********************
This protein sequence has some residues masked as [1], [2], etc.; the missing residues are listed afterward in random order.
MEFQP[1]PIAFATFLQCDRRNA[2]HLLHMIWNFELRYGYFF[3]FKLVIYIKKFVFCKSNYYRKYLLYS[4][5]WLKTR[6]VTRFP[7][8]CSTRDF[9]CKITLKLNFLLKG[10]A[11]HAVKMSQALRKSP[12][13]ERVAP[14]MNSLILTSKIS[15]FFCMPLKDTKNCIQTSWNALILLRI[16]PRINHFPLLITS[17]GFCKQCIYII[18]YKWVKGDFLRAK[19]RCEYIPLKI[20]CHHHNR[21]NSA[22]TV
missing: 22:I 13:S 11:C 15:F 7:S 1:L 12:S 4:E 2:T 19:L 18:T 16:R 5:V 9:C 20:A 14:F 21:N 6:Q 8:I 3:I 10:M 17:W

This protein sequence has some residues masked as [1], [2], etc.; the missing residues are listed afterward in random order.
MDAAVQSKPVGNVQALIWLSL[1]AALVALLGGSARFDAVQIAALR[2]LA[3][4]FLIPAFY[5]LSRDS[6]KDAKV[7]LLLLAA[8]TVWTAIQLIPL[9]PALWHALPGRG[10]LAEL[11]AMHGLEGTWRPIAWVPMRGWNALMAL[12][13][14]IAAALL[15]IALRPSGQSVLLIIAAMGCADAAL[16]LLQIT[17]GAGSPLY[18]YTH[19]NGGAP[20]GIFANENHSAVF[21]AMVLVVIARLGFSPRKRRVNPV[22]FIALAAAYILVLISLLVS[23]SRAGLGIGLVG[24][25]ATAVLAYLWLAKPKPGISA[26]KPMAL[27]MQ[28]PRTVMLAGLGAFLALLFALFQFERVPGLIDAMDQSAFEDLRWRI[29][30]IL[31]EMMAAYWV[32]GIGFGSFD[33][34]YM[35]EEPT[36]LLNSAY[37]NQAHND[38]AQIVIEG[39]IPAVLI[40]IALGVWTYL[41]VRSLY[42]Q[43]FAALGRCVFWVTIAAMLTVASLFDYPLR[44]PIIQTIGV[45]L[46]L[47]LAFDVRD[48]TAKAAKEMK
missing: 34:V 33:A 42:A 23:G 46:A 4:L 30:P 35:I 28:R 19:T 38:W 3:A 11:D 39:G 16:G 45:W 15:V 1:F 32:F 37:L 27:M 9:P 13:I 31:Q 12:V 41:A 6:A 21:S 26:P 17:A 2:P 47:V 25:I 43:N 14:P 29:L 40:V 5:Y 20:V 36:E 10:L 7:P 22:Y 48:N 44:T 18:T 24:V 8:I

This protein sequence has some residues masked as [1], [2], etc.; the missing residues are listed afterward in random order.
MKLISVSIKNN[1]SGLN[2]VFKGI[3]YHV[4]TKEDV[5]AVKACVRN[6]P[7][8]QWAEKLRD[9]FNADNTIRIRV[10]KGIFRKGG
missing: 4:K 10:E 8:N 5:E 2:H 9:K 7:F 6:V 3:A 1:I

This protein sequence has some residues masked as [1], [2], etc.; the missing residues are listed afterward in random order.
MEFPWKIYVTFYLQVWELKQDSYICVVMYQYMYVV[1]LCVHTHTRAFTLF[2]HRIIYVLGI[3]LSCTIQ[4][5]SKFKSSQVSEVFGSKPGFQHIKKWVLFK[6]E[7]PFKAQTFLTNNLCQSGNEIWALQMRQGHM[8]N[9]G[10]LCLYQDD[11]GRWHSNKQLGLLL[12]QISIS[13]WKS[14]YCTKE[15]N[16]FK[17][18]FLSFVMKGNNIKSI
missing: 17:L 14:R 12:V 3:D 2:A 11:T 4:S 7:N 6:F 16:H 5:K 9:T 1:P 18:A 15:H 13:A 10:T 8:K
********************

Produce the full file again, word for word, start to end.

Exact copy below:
This protein sequence has some residues masked as [1], [2], etc.; the missing residues are listed afterward in random order.
MEFQP[1]PIAFATFLQCDRRNA[2]HLLHMIWNFELRYGYFF[3]FKLVIYIKKFVFCKSNYYRKYLLYS[4][5]WLKTR[6]VTRFP[7][8]CSTRDF[9]CKITLKLNFLLKG[10]A[11]HAVKMSQALRKSP[12][13]ERVAP[14]MNSLILTSKIS[15]FFCMPLKDTKNCIQTSWNALILLRI[16]PRINHFPLLITS[17]GFCKQCIYII[18]YKWVKGDFLRAK[19]RCEYIPLKI[20]CHHHNR[21]NSA[22]TV
missing: 22:I 13:S 11:C 15:F 7:S 1:L 12:S 4:E 2:T 19:L 18:T 16:R 5:V 9:C 20:A 14:F 21:N 6:Q 8:I 3:I 10:M 17:W

This protein sequence has some residues masked as [1], [2], etc.; the missing residues are listed afterward in random order.
MDAAVQSKPVGNVQALIWLSL[1]AALVALLGGSARFDAVQIAALR[2]LA[3][4]FLIPAFY[5]LSRDS[6]KDAKV[7]LLLLAA[8]TVWTAIQLIPL[9]PALWHALPGRG[10]LAEL[11]AMHGLEGTWRPIAWVPMRGWNALMAL[12][13][14]IAAALL[15]IALRPSGQSVLLIIAAMGCADAAL[16]LLQIT[17]GAGSPLY[18]YTH[19]NGGAP[20]GIFANENHSAVF[21]AMVLVVIARLGFSPRKRRVNPV[22]FIALAAAYILVLISLLVS[23]SRAGLGIGLVG[24][25]ATAVLAYLWLAKPKPGISA[26]KPMAL[27]MQ[28]PRTVMLAGLGAFLALLFALFQFERVPGLIDAMDQSAFEDLRWRI[29][30]IL[31]EMMAAYWV[32]GIGFGSFD[33][34]YM[35]EEPT[36]LLNSAY[37]NQAHND[38]AQIVIEG[39]IPAVLI[40]IALGVWTYL[41]VRSLY[42]Q[43]FAALGRCVFWVTIAAMLTVASLFDYPLR[44]PIIQTIGV[45]L[46]L[47]LAFDVRD[48]TAKAAKEMK
missing: 34:V 33:A 42:A 23:G 46:A 4:L 30:P 35:I 28:R 19:T 38:W 3:A 11:D 39:G 16:G 45:W 15:V 1:F 32:F 37:L 27:M 9:P 13:I 31:Q 12:V 41:A 6:A 21:S 26:P 17:A 2:P 47:V 25:I 43:N 14:P 29:L 40:V 5:Y 20:V 36:E 10:L 7:P 22:Y 48:N 44:T 18:T 24:V 8:I

This protein sequence has some residues masked as [1], [2], etc.; the missing residues are listed afterward in random order.
MKLISVSIKNN[1]SGLN[2]VFKGI[3]YHV[4]TKEDV[5]AVKACVRN[6]P[7][8]QWAEKLRD[9]FNADNTIRIRV[10]KGIFRKGG
missing: 4:K 10:E 8:N 5:E 2:H 9:K 7:F 6:V 3:A 1:I

This protein sequence has some residues masked as [1], [2], etc.; the missing residues are listed afterward in random order.
MEFPWKIYVTFYLQVWELKQDSYICVVMYQYMYVV[1]LCVHTHTRAFTLF[2]HRIIYVLGI[3]LSCTIQ[4][5]SKFKSSQVSEVFGSKPGFQHIKKWVLFK[6]E[7]PFKAQTFLTNNLCQSGNEIWALQMRQGHM[8]N[9]G[10]LCLYQDD[11]GRWHSNKQLGLLL[12]QISIS[13]WKS[14]YCTKE[15]N[16]FK[17][18]FLSFVMKGNNIKSI
missing: 17:L 14:R 12:V 3:D 2:A 11:T 4:S 7:N 6:F 16:H 5:K 9:T 1:P 18:A 15:H 13:A 10:T 8:K